Among companies that do reveal details, there is either a roughly even split between those that do so on an aggregate or individual basis, or a clear preference for doing so on an individual basis, depending on the category at issue. (Companies may issue composition data on both an aggregate and an individual basis.)
Globally, 26 percent of respondents say they issue aggregated data on the board’s racial composition and 23 percent do so on an individual basis. There is a similarly even split between those whose companies issue sexual orientation data on an aggregate basis (5 percent of all respondents) and those whose companies do so on an individual basis (also 5 percent).
On the other hand, half of all respondents’ companies release individualized data on the gender composition of their board, compared with just over a third (35 percent) that do so on an aggregate basis. More than half (53 percent) of all respondents say they release age composition data on an individual basis while just 7 percent do so on an aggregate basis.
Among respondents who say their company releases other types of information about the composition of their board, examples of these other types of information include:
- ‘Ethnicity, member status (retired/active), gender, geographical location, language’
- ‘Visible minorities, indigenous people and people with disabilities’
- ‘Years of experience in various fields’
- ‘Tenure of the board members’
- ‘International experience’
- ‘Multilingual; non-binary’
- ‘Skills and experience’
- ‘Professional background, independence’
Where and how companies disclose board composition information
Where and how companies disclose board composition information
How does your company present the board diversity
information that it releases?
The most common format cited by respondents for presenting board diversity information is ‘narrative’ (60 percent). Photographs are used by 42 percent of respondents and a matrix by less than a third (29 percent). Respondents in Asia are more likely to use a narrative format (85 percent) than those in Europe (68 percent) or North America (55 percent). Those in Europe are more likely (49 percent) to use photographs than those in North America (43 percent) or Asia (31 percent).
Respondents at mid-caps (71 percent) and mega-cap companies (70 percent) are more likely to use a narrative than those at small or large-cap companies (55 percent and 61 percent, respectively). A greater number of respondents at large and mega-cap companies use photographs (59 percent and 55 percent, respectively) than do respondents at small or mid-cap companies (37 percent and 39 percent, respectively).
Respondents at larger companies are more likely to use a matrix to present board diversity information: just a fifth (20 percent) of those at small caps use a matrix, compared with 35 percent of those at mid-caps, 39 percent of those at large-cap companies and almost half (48 percent) of those at mega-caps.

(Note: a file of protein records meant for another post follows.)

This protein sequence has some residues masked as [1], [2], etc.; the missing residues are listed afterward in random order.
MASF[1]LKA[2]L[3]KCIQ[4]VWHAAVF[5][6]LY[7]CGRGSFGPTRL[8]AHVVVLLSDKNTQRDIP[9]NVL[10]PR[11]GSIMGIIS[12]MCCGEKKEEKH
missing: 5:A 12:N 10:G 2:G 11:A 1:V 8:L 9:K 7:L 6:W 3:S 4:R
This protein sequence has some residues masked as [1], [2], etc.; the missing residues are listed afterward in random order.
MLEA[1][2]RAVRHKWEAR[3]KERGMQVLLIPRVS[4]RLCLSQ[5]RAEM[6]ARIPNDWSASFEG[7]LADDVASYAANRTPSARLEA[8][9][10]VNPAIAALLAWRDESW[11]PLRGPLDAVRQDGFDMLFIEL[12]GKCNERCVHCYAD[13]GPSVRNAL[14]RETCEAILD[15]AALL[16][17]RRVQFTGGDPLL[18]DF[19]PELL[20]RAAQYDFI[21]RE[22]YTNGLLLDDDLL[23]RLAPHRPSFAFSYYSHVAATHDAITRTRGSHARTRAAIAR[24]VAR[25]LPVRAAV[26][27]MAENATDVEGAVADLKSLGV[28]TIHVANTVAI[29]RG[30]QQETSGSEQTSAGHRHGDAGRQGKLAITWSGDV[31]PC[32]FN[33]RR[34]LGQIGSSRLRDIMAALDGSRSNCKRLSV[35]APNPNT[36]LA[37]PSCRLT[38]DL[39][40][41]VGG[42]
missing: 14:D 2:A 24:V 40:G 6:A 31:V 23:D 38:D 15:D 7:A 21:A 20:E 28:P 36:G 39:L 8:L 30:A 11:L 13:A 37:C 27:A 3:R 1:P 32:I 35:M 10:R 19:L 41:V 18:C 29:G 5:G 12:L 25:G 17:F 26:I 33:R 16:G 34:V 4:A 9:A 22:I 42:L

Among respondents who use other formats, examples cited include director biographies, statistics and a variety of charts and graphs.
Where does your company release information on
The most common way to release board composition information – cited by 65 percent of all respondents – is on the company website. Almost half of all respondents (47 percent) say they include that information in their company’s proxy statement. But while 60 percent of respondents in North America mention their proxy statement, only 20 percent of those in Europe and none of those in Asia do so. Globally, 23 percent of respondents say they disclose via a sustainability report.
Respondents at larger firms are more likely to include board diversity information in their proxy statement. The number increases from a third of respondents at small-cap companies to 57 percent of those at mid-caps, 71 percent at large-cap companies and 84 percent at mega-caps.
Among respondents who disclose board composition information in another place, the majority cite their annual report.
Do investors ask about diversity on your company’s board?
Perhaps surprisingly – given the attention the issue has attracted among shareholders, companies and regulators – only around a third (35 percent) of respondents say investors ask about diversity on their company’s board, with 43 percent saying they do not. It should be noted, however, that more than a fifth of respondents (22 percent) say they do not know whether the topic is ever raised.
Respondents in Europe are more likely to have investors that ask about board diversity (43 percent) than those in North America (34 percent) or Asia (31 percent). But respondents in North America are less likely to know whether the issue is raised (27 percent) than those in Europe or Asia. Sixty-two percent of respondents in Asia say investors don’t ask about the topic.
Respondents at larger companies are more likely to hear investors ask about board diversity. Only around a fifth (22 percent) of respondents at small-cap companies say investors ask, compared with a third of those at mid-caps, more than half (57 percent) of those at large caps and almost three quarters (71 percent) of those at mega-cap companies.